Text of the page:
Detecting dynamic displacement of Tamar Bridge using remote sensors

Displacement measurement under dynamic excitations enables the evaluation of bridge performance and serviceability. However, measuring the dynamic displacement has been a challenging task, since conventional sensors are unfeasible. Recently, the emerging non-contact sensing techniques such as global positioning system (GPS), robotic total station (RTS), laser Doppler vibrometer (LDV) and vision-based system provide potential alternatives in the dynamic displacement monitoring of bridges.

VES members undertook a dynamic displacement monitoring test on the Tamar Bridge, using remote sensors. Tamar Bridge is a suspension bridge in southwest England, which spans the River Tamar between the City of Plymouth on the east bank, and the town of Saltash on the west bank.

01 pic of tamar bridge

This test investigated the feasibility and accuracy of three kinds of remote sensors, including GPS, robotic total station and the vision-based system. Back in July, VES members performed a similar test on Humber Bridge, and the information can be found in the following link. (https://veswordpresscom.wordpress.com/2015/09/23/mid-span-deflection-monitoring-of-humber-bridge-using-cameras-2/)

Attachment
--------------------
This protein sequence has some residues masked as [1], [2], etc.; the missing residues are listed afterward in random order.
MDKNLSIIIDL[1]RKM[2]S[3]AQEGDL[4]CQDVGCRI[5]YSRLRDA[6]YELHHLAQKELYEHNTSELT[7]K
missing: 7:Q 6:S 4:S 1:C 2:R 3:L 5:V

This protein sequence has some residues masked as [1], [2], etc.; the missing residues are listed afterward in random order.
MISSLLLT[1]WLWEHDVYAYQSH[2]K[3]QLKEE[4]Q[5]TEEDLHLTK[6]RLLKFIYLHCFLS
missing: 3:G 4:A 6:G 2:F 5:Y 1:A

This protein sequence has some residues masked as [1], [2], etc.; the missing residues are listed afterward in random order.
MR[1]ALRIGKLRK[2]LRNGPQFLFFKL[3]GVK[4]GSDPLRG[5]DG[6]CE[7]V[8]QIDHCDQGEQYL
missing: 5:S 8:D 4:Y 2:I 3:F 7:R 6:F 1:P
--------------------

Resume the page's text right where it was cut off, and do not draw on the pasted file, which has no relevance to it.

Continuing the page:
Compared with Humber Bridge, Tamar Bridge is shorter in span, and undergoes less movement, so it is more challenging to track movement with conventional sensors such as GPS and total station.

During the test at Tamar Bridge, a prefabricated target frame with a pattern of concentric circles was mounted on the hand rails at mid-span, together with GPS rover receiver and a circular prism. About 380 metres away, near the Tamar Bridge Office, a camera tracked the two dimensional movement of the target frame, and a robotic total station recorded the three dimensional coordinates of the prism reflector. The bridge was subjected to ambient excitations such as wind, vehicular loading and thermal effects.

The following two figures show 70 second signals of displacement in the temporal and frequency domains. Camera and GPS sensors obtained similar displacement time histories under traffic loads, but the camera measurement captured more dynamic components of the bridge motion.

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